Nothing to report, really, except that I went to a garage sale and purchased a fur hat with earflaps for the princely sum of $5. As per usual, no-one is impressed.Last night, I finished a book last night called Black Water Rising, which was a greatly lauded first novel by Attica Locke. I didn't like it, and - sorry Attica - I don't want any of you guys to waste your precious time churning through it in the hopes that it might improve (it doesn't)*. Here are the three main reasons why I didn't like it. I don't normally slam books I didn't like, but I'm annoyed that I wasted so much time reading this in the faint hope that it would eventually get better.
1. BWR could have been really good if it was two separate novels. The first one would be a classic crime thriller: down-on-his-luck lawyer is caught in the wrong place at the wrong time, finds out too much, and spends the rest of the novel uncovering a huge corporate conspiracy and trying not to get killed. No complaints there (although as a matter of personal preference, I do like my villains to be lone sociopaths, not shady corporations, but that's just me being picky.) The second novel would be a thoughtful exploration of the black civil rights movement in 1980s Texas, seen through the eyes of a black lawyer who becomes caught up in a race-based strike and is, through his legal actions, forced to confront his own demons. No complaints there either, if that's your cup of tea.
In what some might refer to as an over-ambitious move, Ms Locke has written a crime thriller, intertwined with a thoughtful exploration of the black civil rights movement in 1980s Texas, seen through the eyes of a down-on-his-luck black lawyer who is caught in the wrong place at the wrong time, finds out too much, and then is abruptly caught up in a completely unrelated race-based strike and is forced to confront his own demons whilst trying to uncover a huge corporate conspiracy.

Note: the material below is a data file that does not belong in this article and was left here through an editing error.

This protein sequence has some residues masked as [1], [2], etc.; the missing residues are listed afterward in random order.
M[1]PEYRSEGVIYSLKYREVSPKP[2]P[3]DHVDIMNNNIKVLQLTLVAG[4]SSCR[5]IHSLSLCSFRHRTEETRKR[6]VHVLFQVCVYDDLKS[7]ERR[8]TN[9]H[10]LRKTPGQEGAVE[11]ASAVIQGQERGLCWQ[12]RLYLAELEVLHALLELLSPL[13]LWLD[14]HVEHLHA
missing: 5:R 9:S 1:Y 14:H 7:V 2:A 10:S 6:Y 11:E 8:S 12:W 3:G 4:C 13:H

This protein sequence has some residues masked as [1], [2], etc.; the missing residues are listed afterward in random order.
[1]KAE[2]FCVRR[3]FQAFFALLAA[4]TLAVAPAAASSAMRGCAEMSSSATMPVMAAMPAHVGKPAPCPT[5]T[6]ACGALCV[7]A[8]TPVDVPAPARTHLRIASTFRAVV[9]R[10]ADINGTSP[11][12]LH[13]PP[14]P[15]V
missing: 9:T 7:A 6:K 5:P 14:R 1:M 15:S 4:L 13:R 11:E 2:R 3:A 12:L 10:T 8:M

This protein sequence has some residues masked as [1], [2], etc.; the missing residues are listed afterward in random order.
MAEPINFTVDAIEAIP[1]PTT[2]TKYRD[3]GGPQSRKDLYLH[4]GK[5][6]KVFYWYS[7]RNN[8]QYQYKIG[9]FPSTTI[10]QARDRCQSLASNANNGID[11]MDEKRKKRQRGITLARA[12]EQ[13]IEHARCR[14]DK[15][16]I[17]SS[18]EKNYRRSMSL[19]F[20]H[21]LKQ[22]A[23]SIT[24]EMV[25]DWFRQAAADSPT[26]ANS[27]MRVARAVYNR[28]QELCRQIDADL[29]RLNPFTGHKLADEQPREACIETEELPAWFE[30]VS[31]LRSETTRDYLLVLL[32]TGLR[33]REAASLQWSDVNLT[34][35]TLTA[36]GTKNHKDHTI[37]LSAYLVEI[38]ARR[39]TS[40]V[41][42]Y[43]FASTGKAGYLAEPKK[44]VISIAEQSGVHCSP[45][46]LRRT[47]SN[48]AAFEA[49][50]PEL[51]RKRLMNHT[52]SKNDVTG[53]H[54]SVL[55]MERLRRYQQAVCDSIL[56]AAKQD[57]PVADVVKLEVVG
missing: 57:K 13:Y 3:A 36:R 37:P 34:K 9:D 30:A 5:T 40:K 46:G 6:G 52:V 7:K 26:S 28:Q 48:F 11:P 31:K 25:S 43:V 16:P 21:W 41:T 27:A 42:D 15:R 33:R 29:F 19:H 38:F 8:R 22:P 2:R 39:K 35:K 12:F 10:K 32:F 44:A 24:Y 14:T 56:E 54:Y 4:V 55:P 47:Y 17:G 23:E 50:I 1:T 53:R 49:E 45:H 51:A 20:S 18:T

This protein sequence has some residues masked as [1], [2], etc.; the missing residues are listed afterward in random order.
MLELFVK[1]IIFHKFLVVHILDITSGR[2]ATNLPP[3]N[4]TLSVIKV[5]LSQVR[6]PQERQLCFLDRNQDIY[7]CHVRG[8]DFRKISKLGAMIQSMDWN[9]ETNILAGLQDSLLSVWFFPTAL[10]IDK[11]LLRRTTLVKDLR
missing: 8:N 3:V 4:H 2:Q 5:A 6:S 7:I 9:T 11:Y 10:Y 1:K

It does not work, in the same way that making a chocolate-tandoori-eel-banana cake because you like all the flavours would not work.
What annoyed me more, though, is that the reader is not, under any circumstances, allowed to forget that this is a book about civil rights. I suppose this is why while white characters are referred to as men and women, black characters are usually referred to as cat or sister. I'm totally about to sound like a racist, but please. That's kind of a dumb, separatist thing to do anyway - it would be a little less annoying if the book was written in the first person and therefore it was the character saying it, but unfortunately it's in the third person. It's surprisingly hard (read: completely impossible) to remain engrossed in the plot, which if we're being honest was kind of not overly engrossing to begin with, when you're constantly being reminded what colour everyone is. It's impossible to just sit back and enjoy the story when Attica is constantly nagging you.
2. The main character, Jay, is completely unlikeable. I spent the entire story waiting for him to redeem himself, which he...didn't. A selfish, charmless caricature, Jay is an insensitive,
responsibility-shirking wanker through and through, and by the end of the book my initial ambivalence towards his character had morphed into a deep desire for him to die.
3. The novel's symbolism is about as subtle as the approach of Hannibal and his Elephants, and about as enjoyable for the recipient. Here is just one example: at the start of the book, the deeply unattractive Jay is paranoid about security and sleeps with a gun underneath his pillow. As he looks deeper into himself and his past, the gun becomes more and more important to the plot (one of them, anyway). At the novel's climax, after Jay has allowed himself to be humiliated for the greater good (incidentally, it's for his own greater good, which kind of renders the stab at redemption completely hollow, don't you think?) he throws the gun off the side of a bridge. OMGMETAPHOR.
Bleurgh, don't read it.
Do read Alexander McCall-Smith's Von Igelfield series. Really, do. I've just finished it and it's great. It made me LOLIL.**
*also, why do crime writers insist on setting things in bayous? Is it some kind of genre-wide dare? "Include a bayou in your next novel and get 20% off at the 2009 Crime Writers' Convention?" Anyway, I wish they'd stop it, I am sick of reading about bayous and also not really knowing what they are doesn't really help.
**LOLIL - Laugh Out Loud In (the) Library. It's basically a stronger form of LOL - slightly less restrained than a quiet chuckle, but without descending into the all-out, side-splitting hilarity of a ROFL. I made it up. You're welcome.